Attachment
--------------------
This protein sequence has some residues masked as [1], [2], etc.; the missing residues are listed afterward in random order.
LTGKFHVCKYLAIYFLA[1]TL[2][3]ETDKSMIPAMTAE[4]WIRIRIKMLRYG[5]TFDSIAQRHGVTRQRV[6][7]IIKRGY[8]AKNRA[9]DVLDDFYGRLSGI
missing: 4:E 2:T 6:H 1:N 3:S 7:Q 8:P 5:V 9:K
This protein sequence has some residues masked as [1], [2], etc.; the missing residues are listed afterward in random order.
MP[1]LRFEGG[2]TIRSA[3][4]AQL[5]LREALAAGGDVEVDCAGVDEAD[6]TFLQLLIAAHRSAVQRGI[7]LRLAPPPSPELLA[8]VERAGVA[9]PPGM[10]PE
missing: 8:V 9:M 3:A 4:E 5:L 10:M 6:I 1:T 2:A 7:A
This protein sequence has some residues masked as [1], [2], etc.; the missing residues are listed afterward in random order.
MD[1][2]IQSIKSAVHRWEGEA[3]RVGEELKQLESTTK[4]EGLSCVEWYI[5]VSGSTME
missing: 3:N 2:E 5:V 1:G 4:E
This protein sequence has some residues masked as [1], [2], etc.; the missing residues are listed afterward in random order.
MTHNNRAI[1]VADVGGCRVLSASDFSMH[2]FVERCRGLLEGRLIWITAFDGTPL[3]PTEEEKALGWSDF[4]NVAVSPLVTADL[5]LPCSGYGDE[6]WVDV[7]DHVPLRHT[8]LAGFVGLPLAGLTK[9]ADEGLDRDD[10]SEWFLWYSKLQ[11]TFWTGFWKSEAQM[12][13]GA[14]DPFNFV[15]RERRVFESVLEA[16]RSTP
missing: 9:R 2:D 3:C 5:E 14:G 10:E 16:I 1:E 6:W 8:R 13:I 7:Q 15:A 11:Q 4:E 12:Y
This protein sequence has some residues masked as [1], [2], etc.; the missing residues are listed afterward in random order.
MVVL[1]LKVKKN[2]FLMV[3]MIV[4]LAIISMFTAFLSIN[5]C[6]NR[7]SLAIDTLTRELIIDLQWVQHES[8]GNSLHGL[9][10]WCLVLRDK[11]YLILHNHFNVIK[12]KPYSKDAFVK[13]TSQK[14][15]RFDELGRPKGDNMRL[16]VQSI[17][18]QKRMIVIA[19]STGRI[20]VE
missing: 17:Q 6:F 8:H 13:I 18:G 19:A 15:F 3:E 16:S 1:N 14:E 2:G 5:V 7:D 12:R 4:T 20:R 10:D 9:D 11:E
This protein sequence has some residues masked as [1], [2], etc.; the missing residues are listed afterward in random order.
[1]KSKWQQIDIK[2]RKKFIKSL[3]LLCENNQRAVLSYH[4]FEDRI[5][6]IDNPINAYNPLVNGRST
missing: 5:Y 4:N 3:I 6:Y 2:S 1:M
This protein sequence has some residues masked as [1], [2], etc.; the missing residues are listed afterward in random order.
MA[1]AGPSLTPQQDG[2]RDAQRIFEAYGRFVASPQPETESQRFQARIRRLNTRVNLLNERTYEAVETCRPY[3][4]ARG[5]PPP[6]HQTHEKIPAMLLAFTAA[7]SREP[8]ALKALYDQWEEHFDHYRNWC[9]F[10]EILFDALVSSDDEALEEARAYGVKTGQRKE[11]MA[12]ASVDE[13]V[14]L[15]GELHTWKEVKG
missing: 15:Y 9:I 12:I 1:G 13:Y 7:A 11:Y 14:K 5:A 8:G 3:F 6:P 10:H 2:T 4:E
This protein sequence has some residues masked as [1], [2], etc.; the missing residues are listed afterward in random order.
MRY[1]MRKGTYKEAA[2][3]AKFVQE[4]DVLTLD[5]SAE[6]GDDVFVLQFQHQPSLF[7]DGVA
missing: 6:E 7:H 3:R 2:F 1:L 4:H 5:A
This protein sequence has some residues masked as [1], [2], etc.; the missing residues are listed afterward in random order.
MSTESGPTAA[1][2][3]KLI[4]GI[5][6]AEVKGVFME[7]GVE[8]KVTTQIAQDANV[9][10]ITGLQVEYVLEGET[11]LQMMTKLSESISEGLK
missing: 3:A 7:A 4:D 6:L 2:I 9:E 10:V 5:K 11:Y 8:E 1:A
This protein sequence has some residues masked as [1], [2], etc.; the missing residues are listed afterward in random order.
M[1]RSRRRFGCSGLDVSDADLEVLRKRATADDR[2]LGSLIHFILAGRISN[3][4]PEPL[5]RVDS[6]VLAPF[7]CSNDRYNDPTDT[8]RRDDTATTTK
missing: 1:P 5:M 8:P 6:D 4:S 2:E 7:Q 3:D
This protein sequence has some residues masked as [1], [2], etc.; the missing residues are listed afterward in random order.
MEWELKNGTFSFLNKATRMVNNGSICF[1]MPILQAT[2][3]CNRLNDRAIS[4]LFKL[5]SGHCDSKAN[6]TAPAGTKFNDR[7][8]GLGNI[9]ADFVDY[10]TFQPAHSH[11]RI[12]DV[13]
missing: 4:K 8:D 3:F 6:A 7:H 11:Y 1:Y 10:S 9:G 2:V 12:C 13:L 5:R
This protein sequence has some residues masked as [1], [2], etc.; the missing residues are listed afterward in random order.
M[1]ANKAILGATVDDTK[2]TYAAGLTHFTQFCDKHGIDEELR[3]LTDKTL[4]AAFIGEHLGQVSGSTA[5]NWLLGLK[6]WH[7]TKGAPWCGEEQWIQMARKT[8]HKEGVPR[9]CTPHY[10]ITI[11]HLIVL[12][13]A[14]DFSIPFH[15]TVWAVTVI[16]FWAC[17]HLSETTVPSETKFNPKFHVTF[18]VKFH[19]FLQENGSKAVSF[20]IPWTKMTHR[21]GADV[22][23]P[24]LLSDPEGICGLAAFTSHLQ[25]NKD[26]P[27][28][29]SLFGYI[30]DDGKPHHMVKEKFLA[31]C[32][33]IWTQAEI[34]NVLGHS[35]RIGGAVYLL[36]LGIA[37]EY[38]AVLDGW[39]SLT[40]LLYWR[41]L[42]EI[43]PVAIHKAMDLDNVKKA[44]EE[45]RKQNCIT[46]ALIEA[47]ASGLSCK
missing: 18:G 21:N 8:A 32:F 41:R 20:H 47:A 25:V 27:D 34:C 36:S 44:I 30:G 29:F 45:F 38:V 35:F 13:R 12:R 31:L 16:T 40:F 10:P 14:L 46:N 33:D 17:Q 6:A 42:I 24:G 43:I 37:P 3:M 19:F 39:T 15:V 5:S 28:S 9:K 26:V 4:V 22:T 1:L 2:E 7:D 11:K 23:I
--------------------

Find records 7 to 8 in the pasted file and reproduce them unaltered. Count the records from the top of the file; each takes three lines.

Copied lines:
This protein sequence has some residues masked as [1], [2], etc.; the missing residues are listed afterward in random order.
MA[1]AGPSLTPQQDG[2]RDAQRIFEAYGRFVASPQPETESQRFQARIRRLNTRVNLLNERTYEAVETCRPY[3][4]ARG[5]PPP[6]HQTHEKIPAMLLAFTAA[7]SREP[8]ALKALYDQWEEHFDHYRNWC[9]F[10]EILFDALVSSDDEALEEARAYGVKTGQRKE[11]MA[12]ASVDE[13]V[14]L[15]GELHTWKEVKG
missing: 15:Y 9:I 12:I 1:G 13:Y 7:A 11:Y 14:K 5:A 8:G 3:F 6:P 10:H 2:T 4:E
This protein sequence has some residues masked as [1], [2], etc.; the missing residues are listed afterward in random order.
MRY[1]MRKGTYKEAA[2][3]AKFVQE[4]DVLTLD[5]SAE[6]GDDVFVLQFQHQPSLF[7]DGVA
missing: 6:E 7:H 3:R 2:F 1:L 4:H 5:A